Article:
In order to apply periodization to nutrition, you have to understand the relationship between exercise intensity and fuel use. When you are riding at a moderate, aerobic pace, you are burning a balanced mixture of carbohydrate and fat. Protein is burned for energy as well, but it only contributes 10-15% of your energy and it stays relatively consistent with changes in exercise intensity. As you increase the intensity of exercise, the aerobic system reaches its maximum rate of energy production. If you need energy more quickly than your aerobic engine can supply it, your body calls upon the anaerobic system to bridge the gap. Since the anaerobic system burns primarily carbohydrate and cannot burn fat, the overall percentage of energy coming from carbohydrate increases drastically as exercise intensity approaches maximum. To put it simply, the harder you exercise, the more carbohydrate you burn.

To ensure Lance has enough carbohydrate to support high quality training sessions, I have him consume 2.5-3.0 grams of carbohydrate per pound of bodyweight during the Foundation Period (winter). During this time, his training is focused on building his aerobic engine and the intensity of his workouts is generally low to moderate. Since he is relying on his aerobic system for the vast majority of the energy he needs for training, I know he’s burning a mixture of carbohydrate and fat, and as a result his carbohydrate intake does not need to be very high. During the Foundation Period, carbohydrate represents 65% of his total caloric intake, protein represents about 12-13% (0.5-0.6 grams per pound of bodyweight), and fat takes up the rest.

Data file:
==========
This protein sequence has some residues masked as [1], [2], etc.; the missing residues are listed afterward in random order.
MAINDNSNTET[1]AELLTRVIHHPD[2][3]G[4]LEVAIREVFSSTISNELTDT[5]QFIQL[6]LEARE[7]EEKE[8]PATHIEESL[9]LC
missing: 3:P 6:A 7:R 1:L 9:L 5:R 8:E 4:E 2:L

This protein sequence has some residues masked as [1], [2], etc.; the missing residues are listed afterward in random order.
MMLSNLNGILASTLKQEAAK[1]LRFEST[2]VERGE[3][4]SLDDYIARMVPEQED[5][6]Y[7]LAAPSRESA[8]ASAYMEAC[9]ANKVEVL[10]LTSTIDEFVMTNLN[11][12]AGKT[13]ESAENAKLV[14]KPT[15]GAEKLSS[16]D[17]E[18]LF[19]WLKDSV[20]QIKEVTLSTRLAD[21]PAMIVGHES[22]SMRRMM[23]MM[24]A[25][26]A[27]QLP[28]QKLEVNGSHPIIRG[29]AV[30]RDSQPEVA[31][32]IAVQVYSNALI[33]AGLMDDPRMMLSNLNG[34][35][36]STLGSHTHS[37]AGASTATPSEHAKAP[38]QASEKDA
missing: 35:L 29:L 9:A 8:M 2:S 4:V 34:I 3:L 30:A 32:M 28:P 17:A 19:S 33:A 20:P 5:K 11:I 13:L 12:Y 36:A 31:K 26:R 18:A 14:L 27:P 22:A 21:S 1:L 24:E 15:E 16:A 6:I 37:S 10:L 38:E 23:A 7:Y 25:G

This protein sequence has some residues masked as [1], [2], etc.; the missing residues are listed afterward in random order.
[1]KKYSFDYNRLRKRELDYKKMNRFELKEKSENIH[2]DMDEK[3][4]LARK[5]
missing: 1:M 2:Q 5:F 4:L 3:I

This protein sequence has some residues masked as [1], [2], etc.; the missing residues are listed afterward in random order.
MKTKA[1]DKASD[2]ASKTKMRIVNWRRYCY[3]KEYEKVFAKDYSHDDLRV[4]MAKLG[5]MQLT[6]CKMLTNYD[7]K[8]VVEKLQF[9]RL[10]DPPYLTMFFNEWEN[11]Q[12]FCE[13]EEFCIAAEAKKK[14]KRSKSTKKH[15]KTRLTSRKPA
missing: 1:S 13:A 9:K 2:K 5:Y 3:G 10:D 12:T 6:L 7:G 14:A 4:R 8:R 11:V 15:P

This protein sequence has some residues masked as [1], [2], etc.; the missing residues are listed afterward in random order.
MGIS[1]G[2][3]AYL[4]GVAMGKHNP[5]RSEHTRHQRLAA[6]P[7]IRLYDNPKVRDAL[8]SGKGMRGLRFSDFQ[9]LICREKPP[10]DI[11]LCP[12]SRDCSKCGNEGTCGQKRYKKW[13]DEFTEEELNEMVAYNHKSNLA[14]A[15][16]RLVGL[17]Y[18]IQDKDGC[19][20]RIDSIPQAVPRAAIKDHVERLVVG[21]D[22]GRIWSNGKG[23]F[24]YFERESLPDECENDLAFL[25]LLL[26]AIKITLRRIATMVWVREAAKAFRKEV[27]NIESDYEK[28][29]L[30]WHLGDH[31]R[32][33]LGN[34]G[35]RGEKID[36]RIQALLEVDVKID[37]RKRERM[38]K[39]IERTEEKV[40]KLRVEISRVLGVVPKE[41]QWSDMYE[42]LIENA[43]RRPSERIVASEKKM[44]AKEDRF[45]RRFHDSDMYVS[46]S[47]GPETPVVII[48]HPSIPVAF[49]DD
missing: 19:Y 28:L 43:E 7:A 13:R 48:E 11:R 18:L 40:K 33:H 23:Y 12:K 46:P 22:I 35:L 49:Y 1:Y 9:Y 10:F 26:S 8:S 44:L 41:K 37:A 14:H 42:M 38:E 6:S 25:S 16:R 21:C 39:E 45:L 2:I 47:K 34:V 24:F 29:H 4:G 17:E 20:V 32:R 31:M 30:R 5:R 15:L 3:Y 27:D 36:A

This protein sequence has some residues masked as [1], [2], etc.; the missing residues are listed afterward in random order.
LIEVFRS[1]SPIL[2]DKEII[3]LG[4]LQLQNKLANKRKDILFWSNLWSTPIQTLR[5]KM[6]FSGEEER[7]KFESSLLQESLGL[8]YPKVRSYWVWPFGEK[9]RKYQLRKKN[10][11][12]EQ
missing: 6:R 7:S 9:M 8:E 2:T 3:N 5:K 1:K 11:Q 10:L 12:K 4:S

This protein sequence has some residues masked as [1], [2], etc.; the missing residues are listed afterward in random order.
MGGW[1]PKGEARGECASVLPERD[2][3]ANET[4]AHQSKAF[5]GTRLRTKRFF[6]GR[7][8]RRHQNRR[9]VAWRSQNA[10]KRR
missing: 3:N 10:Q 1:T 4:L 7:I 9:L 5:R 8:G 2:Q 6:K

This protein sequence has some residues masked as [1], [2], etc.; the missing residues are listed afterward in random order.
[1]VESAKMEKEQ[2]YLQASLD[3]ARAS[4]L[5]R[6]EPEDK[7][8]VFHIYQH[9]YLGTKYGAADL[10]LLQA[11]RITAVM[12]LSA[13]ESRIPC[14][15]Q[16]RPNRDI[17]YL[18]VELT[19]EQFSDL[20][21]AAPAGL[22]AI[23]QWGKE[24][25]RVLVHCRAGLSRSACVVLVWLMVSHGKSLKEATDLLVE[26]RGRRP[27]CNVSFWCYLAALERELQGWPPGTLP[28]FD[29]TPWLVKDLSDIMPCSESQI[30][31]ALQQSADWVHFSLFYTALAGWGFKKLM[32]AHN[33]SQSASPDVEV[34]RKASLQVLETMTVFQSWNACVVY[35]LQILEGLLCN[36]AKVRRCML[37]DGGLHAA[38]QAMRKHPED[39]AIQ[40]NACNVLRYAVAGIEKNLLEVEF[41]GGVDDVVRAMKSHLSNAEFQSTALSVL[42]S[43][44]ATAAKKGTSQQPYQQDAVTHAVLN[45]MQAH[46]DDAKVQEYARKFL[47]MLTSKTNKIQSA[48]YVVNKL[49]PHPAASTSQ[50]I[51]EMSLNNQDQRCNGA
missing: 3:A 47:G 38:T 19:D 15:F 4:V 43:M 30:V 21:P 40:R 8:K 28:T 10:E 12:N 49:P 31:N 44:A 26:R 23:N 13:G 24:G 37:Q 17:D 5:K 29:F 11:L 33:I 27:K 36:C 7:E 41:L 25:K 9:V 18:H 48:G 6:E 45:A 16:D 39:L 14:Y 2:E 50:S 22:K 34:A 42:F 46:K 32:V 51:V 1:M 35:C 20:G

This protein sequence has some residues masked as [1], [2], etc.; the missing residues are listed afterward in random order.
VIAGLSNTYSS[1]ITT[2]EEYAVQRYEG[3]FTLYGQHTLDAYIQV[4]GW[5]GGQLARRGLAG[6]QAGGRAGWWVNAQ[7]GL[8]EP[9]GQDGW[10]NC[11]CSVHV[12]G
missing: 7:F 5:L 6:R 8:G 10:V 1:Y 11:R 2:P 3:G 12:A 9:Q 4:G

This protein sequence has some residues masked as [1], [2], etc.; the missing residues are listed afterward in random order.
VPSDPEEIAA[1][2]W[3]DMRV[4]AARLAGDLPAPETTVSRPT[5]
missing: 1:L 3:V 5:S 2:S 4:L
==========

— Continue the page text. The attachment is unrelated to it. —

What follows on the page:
As Lance moves into the Preparation Period, I start adding workouts that stress the upper end of his aerobic engine and develop his ability to produce power at or near his lactate threshold. Since there is an increased energy contribution from his anaerobic system during this period, and his training volume is high, I increase his caloric intake and the amount of carbohydrate he consumes. The ratio of carbohydrate to protein to fat stays roughly the same, but the total caloric intake increases about 15% from the Foundation Period.

Total calories and carbohydrate intake peak during the Specialization Period, during which the intensity of Lance’s training is at its highest. This time period, mid-May through the Tour de France, includes hard interval training as well as racing, and additional carbohydrate is necessary because of the increased reliance on the anaerobic system for energy. Daily carbohydrate intake during training weeks is over 4.0 gm/lb (it reaches about 6-6.5 gm/lb during the Tour), and protein intake increases as well. This is the period of the year when there is a concerted effort to reduce fat intake, but since this program keeps his bodyweight under control throughout the year, he doesn’t have to take drastic measures to reduce calories from fat.

The most important aspects of The Carmichael Nutrition Program are that by matching nutrient intake to the demands of training, you eliminate the need to proactively lose weight and preserve the quality of your training. Lance’s bodyweight naturally increases slightly through the fall and winter, but never gets out of control. As his training prepares him for the Tour de France, his body weight gradually comes down through the spring and early summer. He doesn’t have to weigh his food the way he did five years ago, he can give himself the luxury of having a beer or dessert now and then, and perhaps most important, he doesn’t have to add losing weight to the extremely long list of things that need to get done in order to win the Tour de France.

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Lance Armstrong’s training and racing schedules may put him in a different league than the rest of us, but you can use the same nutrition program he does to improve your performance, achieve your optimal weight, and support your healthy and active lifestyle. For more details on applying the Carmichael Nutrition Program to your training and active lifestyle, please visit www.foodforfitness.net.